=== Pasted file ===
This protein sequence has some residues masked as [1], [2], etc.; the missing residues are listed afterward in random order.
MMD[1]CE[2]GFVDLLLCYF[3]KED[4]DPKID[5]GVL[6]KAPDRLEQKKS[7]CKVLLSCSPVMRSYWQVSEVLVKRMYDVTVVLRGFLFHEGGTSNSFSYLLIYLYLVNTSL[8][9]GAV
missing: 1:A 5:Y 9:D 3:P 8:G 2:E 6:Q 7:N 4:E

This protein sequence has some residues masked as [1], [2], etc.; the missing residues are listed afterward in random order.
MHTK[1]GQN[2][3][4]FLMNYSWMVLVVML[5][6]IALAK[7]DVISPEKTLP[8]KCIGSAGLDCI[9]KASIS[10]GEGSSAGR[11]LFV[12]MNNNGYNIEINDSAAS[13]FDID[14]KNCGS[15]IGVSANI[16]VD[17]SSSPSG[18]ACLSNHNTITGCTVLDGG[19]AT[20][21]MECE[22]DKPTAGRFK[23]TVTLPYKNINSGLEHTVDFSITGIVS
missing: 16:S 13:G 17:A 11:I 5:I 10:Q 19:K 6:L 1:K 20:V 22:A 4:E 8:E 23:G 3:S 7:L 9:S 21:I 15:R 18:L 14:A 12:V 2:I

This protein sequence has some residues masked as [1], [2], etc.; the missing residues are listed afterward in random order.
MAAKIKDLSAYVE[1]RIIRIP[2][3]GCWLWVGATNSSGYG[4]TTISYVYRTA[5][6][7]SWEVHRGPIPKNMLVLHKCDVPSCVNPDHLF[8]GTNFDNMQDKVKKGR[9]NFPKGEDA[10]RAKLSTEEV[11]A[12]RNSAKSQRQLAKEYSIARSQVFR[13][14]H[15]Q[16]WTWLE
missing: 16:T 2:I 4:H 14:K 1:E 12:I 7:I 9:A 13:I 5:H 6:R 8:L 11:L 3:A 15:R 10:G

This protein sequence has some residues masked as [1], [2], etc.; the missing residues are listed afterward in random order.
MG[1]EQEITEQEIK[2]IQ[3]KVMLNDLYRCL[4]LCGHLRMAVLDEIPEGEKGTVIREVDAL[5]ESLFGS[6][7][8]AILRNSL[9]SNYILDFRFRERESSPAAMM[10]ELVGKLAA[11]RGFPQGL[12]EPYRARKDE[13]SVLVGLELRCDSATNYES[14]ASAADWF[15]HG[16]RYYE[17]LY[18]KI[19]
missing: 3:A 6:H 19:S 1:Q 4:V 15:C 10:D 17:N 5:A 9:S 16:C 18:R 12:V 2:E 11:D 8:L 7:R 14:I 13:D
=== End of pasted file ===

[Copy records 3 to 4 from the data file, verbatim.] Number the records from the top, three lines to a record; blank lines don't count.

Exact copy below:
This protein sequence has some residues masked as [1], [2], etc.; the missing residues are listed afterward in random order.
MAAKIKDLSAYVE[1]RIIRIP[2][3]GCWLWVGATNSSGYG[4]TTISYVYRTA[5][6][7]SWEVHRGPIPKNMLVLHKCDVPSCVNPDHLF[8]GTNFDNMQDKVKKGR[9]NFPKGEDA[10]RAKLSTEEV[11]A[12]RNSAKSQRQLAKEYSIARSQVFR[13][14]H[15]Q[16]WTWLE
missing: 16:T 2:I 4:H 14:K 1:E 12:I 7:I 9:A 13:I 5:H 6:R 8:L 11:L 3:A 15:R 10:G

This protein sequence has some residues masked as [1], [2], etc.; the missing residues are listed afterward in random order.
MG[1]EQEITEQEIK[2]IQ[3]KVMLNDLYRCL[4]LCGHLRMAVLDEIPEGEKGTVIREVDAL[5]ESLFGS[6][7][8]AILRNSL[9]SNYILDFRFRERESSPAAMM[10]ELVGKLAA[11]RGFPQGL[12]EPYRARKDE[13]SVLVGLELRCDSATNYES[14]ASAADWF[15]HG[16]RYYE[17]LY[18]KI[19]
missing: 3:A 6:H 19:S 1:Q 4:V 15:C 10:D 17:N 5:A 9:S 16:C 18:R 12:V 2:E 11:D 8:L 7:R 14:I 13:D